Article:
Why is it important to read widely in the genre you are writing in?

Publishers and agents talk about reading widely as a mantra that you might think is just the way to promote their books. Think again.

You need to know about your competition. You need to know if the opening pages of your novel read as good as the leading books in the genre. If you are writing crime, read Louise Doughty, Erin Kelly, Gillian Flynn, S.J. Watson, Nicci French, Paula Hawkins, Sophia Hannah, Thomas Harris and Tana French. If you are writing criminal procedural, read Peter Robinson, Lee Child (although his brother now writes his books). If you are writing horror, read Stephen King and Alex North.

If you are writing romance, read: Nicolás Sparks, Danielle Steel and David Nicolls. If you are writing erotica, read E.L. James. If you read widely, you can see that there are books that might be stylistically less successful and with a common plot structure, but they do much better than those which are very high-concept and evocatively written. This is because it is not the publishers who decide which books are going to be successful, but the readers. You, as a writer, need to be able to spot these trends and use them to your advantage.

Be careful of nevertheless just falling into the trap of the trend and ignoring your own creativity. Although the agents and publishers often claim that they are not looking for new ideas but a new perspective on something that was done before. I think this might not be entirely genuine. There are books that just happened, like ‘Lolita’ by Vladimir Nabokov, and these would be unlikely to be published in the current world of books. But no one likes copycat novels that just regurgitate the same plot. You have to avoid ideas that were done over and over again. You also need to stay away from clichés, which might include writing characters that are already written. You might like Jack Reacher or Hannibal Lecter, but their stories have already been told. Many successful writers acknowledge this state of affairs. For instance, Erin Kelly, when writing ‘Watch Her Fall’ had an idea in her mind to write a book about someone who is bound to her apartment due to mental illness such as agoraphobia, but this was done to the worldwide acclaim by A.J. Finn in ‘The Woman in the Window.’ Similarly, Peter Robinson said that it was suggested to him many times, and even he considered himself to write about a serial killer. However, he is aware that this was well-portrayed in Thomas Harris’ books.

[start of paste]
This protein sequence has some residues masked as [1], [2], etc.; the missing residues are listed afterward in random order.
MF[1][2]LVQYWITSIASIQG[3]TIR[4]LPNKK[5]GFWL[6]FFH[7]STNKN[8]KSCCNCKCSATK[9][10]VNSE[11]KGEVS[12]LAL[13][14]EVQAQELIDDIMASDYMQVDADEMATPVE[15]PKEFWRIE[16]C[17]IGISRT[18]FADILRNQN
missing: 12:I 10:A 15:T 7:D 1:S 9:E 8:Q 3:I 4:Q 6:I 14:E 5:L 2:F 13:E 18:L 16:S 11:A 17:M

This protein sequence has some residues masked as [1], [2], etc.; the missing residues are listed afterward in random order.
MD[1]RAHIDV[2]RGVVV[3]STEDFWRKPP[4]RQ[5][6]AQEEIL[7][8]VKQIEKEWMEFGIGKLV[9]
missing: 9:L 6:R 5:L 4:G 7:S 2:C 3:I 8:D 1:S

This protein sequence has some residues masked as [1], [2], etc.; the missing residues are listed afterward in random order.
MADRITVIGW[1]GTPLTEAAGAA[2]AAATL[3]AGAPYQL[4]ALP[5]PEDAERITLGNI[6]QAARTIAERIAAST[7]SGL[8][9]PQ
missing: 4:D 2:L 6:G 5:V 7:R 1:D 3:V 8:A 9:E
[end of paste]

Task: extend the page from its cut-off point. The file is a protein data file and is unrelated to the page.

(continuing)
Furthermore, the most successful writers were the readers first. It is very rare for debut crime writer to acknowledge that they read only one crime book in their life. Most of the writers are voracious readers by nature. They are lots of book on how to write, but many of them acknowledge the need to read novels in the first place. You can learn from the best, but if there is a book that the critics didn’t particularly acclaim by still produces large sales, you can learn about the market and readers from this book. There are books that you might find to go through quickly, but you do not remember what they were about. The books on writing and creative writing courses may teach you how to make the reader keep turning pages, but they would not teach you how to make your novel memorable. This thing you can only judge from the books that you have read.